The house has four bedrooms plus two additional bedrooms in a guest suite.

An infinity-edge pool has a disappearing wall that makes the indoor pool an outdoor pool as the glass slides out of sight.

Visitors arriving to the front door pass a reflecting pool and sculptural fountain which reflect the play of light and shadows onto the interior walls and ceilings.

Mr. Machin says that extraordinary use of light and water is his favourite aspect of the house.

One of the most striking features is the staircase of cobalt blue blown glass leading to the bedroom level.

Another dramatic space is the double-storey performance venue with undulating windows overlooking the ravine and galleries above for onlookers.

Mr. Machin says the home’s future owner and conservator will discover that some elements can only be discovered by residing there.

Integral House was designed and built by James Stewart, a mathematician, musician and philanthropist. Documentary film maker Joseph Clement introduces us to the house and to the life of James Stewart

Globe and Mail Update

“One can only appreciate the light and the change of the seasons by living in the house. The closest is to watch Joseph Clements extraordinary film Integral Man which captures some of the atmosphere.”

Shim-Sutcliffe were awarded a Governor-General’s Medal for architecture for the project.

Despite its low-key presence on the street, Mr. Machin says Integral House does not go unnoticed.

“The only drawback is that because the house is so striking and beautiful it sometimes attracts curious visitors.”

Ms. Lindsay represented the Machin family in purchasing the house when they moved to Toronto from Hong Kong so that Mr. Machin could take the top job at Canada’s largest pension fund.

The couple were drawn to the home’s architecture and the opportunity to continue Dr. Stewart’s tradition of holding philanthropic benefits.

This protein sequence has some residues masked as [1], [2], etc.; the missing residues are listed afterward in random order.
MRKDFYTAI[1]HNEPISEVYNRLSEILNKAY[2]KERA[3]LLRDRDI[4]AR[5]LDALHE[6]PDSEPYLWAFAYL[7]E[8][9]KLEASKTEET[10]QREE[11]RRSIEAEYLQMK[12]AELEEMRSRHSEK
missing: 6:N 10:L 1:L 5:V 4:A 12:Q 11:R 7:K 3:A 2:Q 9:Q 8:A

Ms. Mowbray-D’Arbela already had ties to the city; she studied architecture at the University of Toronto before she also entered the world of finance.

Since they took ownership, Mr. Machin says, the concert hall has been used for a variety of music performances, including for the Toronto Symphony Orchestra and other gala events.

“But it is also a fun family room and accommodates a huge Christmas tree!”

The Machins have not made any significant changes to the house during their tenure.

Property taxes for 2018 were $89,439.44.

Ms. Lindsay says the luxury segment has suffered from a lack of listings in Toronto, but recently the Rosedale market has sprung to life.

She says five houses that were listed on the MLS in the $4.5-million to $7-million range have sold over the past four weeks or so. Some properties were recent arrivals on the market while others had recently had a price trim.

Ms. Lindsay says she knows of three others in that price range that have sold privately in the same period.

“When properties represent market value, the buyers will act.”